The making of Nancy Drew

“Nancy Drew is as immaculate and self-possessed as a Miss America on tour. She is as cool as Mata Hari and as sweet as Betty Crocker.” – Bobbie Ann Mason

On a steaming hot Monday in Toronto’s High Park, a bunch of Wornettes and friends got together to pay tribute to 3 notorious girls who gather clues and solve crime, all in swishy skirts and lacy gloves. Issue 9 is starting to come together and I can shamelessly say I think it’s going to be the best pages yet, not the least of which is Esme Wornette‘s brilliant adaptation of the Nancy Drew mysteries. Just a little sneak peek at how I spent my Monday…

Our make-up columnist Bella B. (who is quickly becoming our regular photoshoot make-up artist too) creates some dewy little ladies.

Events intern Chelsea got wrangled into being our George.

Esme’s darling little sister was our Bess.

Wearing comfy shoes for as long as possible!
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The Hat Attack

While recently in London, I stopped by the Victoria and Albert Museum for the recently concluded Hats: An Anthology by Stephen Jones. The exhibition featured a handpicked assortment of hats grouped by materials and styles (think “turbans”, “plastic”, “geometric” and “nature-inspired”) which Jones felt best illustrated the limitless sources of millinery inspiration.

Catering to the knowledgeable couture-wearer and the fashion-layman, the exhibition included hats worn by the fashion elite, such as several sported by Anna Piaggi, alongside famous cinematic caps, like Audrey Hepburn’s pink straw and silk bonnet from My Fair Lady. Some might say millinery is an oft-unappreciated art, but it was hard to believe that in a room full of people ooh-ing over beaded appliqué flowers and watching videos on top-hat construction. And as Jones – himself a legendary milliner for celebrities and designers alike – points out, when someone wears a fabulous hat, they command attention!

“A hat makes clothing identifiable, dramatic – and, most importantly, Fashion…It’s the cherry on the cake, the dot on the ‘i’, the exclamation mark, the fashion focus.” -Stephen Jones

Today hats are often sold in department stores, making the nostalgic allure of a hat shop (and those scrumptious hat boxes!) even more endearing. Milliners were originally supposed to recommend face-flattering hat styles to wealthy clientele who could swan around the showroom selecting fabrics. And fun fact: apparently Lilly Daché, a milliner in New York in the 30s even had colour coded celebrity fitting rooms: gold for blonds and silver for brunettes.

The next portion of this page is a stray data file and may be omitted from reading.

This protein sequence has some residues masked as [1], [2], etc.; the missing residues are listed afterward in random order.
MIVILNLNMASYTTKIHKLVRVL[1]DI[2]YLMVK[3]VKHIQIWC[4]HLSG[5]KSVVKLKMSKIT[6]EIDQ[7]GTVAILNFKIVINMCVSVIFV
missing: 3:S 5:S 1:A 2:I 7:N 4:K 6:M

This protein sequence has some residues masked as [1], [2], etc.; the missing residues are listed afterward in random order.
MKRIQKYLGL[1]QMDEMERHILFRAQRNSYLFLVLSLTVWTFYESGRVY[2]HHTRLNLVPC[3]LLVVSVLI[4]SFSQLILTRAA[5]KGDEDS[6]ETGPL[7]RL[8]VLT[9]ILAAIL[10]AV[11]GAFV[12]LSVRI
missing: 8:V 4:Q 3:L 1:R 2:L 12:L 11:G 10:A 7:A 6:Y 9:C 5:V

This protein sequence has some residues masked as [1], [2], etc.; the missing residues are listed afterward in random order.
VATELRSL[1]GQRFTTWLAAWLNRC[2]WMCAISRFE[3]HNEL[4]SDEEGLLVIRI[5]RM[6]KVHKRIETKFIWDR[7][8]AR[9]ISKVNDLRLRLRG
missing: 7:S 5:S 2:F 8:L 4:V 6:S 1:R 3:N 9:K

All this hat knowledge intake made me feel a bit giddy, and upon my return home, my sister and I decided to embark on a little headgear hunt of our own. Bottom-line: family is an EXCELLENT source for hats – vintage and contemporary alike…seriously, one man’s (or father’s specifically) Indian Jones fedora is another girl’s indie cap and grandmothers knew sunhats were cool even before skin cancer. As the summer heats up, I can’t wait to search out new wide brims, remembering “however, the cardinal rule of hat-buying, as French fashion editor Genevieve Dariaux noted, is to ‘take the one you fall in love with, which mysteriously ‘does something’ for you, which magically makes you feel more beautiful.’”

Amen to [t]hats!

text & photography // Esmé Hogeveen

book review: Vivienne Westwood – An Unfashionable Life

Vivienne in her famous rocking horse shoes.

This biography chronicles Vivienne’s life from childhood to her sixties, documenting the inward and outward influences that helped shape her into the King’s Road punk, outrageous innovator, and renegade style icon she is known as today. As emphasized in the book, Vivienne always sought attention (declaring at the birth of sister, Olga that she would “‘dead her and put her in the dustbin’”) and adding provocative details to her school gymslips. This originality married with a nostalgic affection for traditional English textiles would become one of Vivienne’s trademarks, as seen in her Harris Tweed and Anglomania collections.

Vivienne was famously uninterested in trends, seeking to create what appealed to her own artistic sensibilities, causing immeasurable stress for those working with her. Her use of impractical fabrics and cuts made her designs “extremely complicated to manufacture, as she [rejected] any recognizable template or pattern”. In the business world, Vivienne’s companies dealt with constant financial mismanagement, largely stemming from employees taking advantage of her trust (or oversight, as the case may be) and swindling money. Vivienne fought for recognition among her contemporaries, such as John Galliano (with whom she unsuccessfully competed to become Design Director of Dior in the mid-90s), Alexander McQueen and Jean-Paul Gaultier, many of whom restructured Vivienne’s original concepts, such as the corset and bustle, to be more commercially successful.
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